To incentivise uptake of the platform, drivers are given fuel or other business park vouchers, while passengers get a free ride to work. In addition, business parks can also provide guaranteed parking spots to carpoolers, further improving the commute.

For commuters who prefer public transport, on-demand shuttle buses to and from key transportation hubs can ease the commute for employees. This helps encourage more commuters onto public transport, as it improves the business park’s connection to the network.

The benefits don’t stop there either. The on-demand service could also be used to help transport employees throughout the day. Need to go to the bank at lunch? No problem, all you would need to do is order the on-demand bus to and from the bank via the app.

By providing an ‘always-on’ on-demand public transit service, business parks can offer a unique differentiator to businesses, helping employees travel around the park and the surrounding area. Not only will this help support the local community but also enable business parks to go completely car-free.


As an added benefit to improving the commute, smart mobility solutions also help business parks meet their sustainability requirements – often a differentiator for business parks.

Business parks represent a significant part of the property industry with millions of dollars invested in either acquiring or upgrading them every year. Owners and tenants are constantly seeking new sustainable techniques to drive efficiencies and significant cost savings, to future-proof their developments.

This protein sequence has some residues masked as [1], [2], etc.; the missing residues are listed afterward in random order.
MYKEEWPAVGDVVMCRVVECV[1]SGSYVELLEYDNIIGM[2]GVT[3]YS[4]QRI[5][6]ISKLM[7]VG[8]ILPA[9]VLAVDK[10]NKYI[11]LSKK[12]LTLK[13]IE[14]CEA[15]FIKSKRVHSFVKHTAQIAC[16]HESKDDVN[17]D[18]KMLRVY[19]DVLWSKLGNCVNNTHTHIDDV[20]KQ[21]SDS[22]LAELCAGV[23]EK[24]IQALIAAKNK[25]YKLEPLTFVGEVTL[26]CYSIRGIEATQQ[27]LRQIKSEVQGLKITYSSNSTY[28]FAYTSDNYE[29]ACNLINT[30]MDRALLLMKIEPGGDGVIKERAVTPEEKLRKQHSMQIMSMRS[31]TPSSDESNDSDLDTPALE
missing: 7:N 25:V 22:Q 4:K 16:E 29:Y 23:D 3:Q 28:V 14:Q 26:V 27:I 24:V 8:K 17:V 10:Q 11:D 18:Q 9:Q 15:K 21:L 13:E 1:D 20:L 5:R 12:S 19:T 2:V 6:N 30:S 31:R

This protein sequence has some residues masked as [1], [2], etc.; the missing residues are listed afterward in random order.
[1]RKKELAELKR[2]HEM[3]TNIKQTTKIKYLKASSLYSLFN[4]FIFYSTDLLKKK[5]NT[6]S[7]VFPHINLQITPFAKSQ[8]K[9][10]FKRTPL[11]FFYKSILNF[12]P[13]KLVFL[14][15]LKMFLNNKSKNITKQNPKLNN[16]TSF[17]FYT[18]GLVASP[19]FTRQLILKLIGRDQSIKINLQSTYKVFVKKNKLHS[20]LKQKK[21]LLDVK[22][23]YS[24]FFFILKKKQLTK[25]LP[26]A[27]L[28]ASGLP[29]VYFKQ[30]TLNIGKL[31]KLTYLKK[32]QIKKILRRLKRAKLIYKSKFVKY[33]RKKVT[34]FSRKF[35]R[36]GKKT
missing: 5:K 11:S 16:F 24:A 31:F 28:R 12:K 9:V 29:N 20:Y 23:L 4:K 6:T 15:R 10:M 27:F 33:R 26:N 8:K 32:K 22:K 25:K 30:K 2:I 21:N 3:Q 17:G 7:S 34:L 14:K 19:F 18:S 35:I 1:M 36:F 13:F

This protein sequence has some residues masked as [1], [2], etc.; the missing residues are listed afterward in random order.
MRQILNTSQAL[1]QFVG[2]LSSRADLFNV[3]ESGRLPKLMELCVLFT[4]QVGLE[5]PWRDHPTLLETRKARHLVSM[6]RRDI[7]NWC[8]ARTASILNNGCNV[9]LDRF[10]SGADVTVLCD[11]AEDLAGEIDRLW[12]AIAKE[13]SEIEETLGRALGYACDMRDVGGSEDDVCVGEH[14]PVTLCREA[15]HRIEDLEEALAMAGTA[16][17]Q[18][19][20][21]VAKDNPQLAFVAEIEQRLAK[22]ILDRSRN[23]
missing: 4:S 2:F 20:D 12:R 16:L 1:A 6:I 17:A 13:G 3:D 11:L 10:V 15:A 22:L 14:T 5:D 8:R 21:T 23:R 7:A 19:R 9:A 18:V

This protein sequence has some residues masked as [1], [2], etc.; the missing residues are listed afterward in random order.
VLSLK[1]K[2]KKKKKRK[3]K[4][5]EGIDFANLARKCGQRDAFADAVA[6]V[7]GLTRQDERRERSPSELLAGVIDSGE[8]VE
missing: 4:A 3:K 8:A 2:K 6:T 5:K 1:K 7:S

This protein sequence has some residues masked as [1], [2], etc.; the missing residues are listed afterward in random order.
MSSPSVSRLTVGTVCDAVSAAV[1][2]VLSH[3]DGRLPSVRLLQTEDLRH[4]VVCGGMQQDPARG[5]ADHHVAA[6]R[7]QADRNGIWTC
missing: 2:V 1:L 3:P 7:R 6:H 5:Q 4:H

Smart mobility solutions are helping business parks achieve this goal when it comes to transport and access. Sophisticated reporting systems within these solutions offer real-time travel data, allowing owners to make instant decisions about their sites and reports on the reduction in carbon dioxide emissions and other environmental goals.

Additionally, these solutions can scale with demand. So, if a business park continues to grow, smart mobility solutions can be scaled up to meet the demand in a sustainable manner.

Having this commuter data can be an extremely powerful tool for business parks. It enables business park owners to better understand how employees are accessing the business park, as well as providing details on the impact on the local community.

If business park owners can show they’re helping to address key transport challenges, there is an opportunity to improve relationships with local councils to better address the needs of employees and the community.

Business parks are going through an evolution, as they look to become the key business districts within our cities. By taking advantage of new, smart transportation technologies, they can quickly compete against highly connected city centre hubs, while staying on top of their environmental and sustainability commitments. ●

Kevin Orr is the CEO and co-founder of smart mobility service provider, Liftango. He has 10 years of experience in the corporate world as a business intelligence manager for a $10 billion SuperFund. Orr has a background and degree qualifications in GIS and mathematics, with strong analytics experience. Visit for more information.

This article also appears in the August/September issue of Facility Management magazine.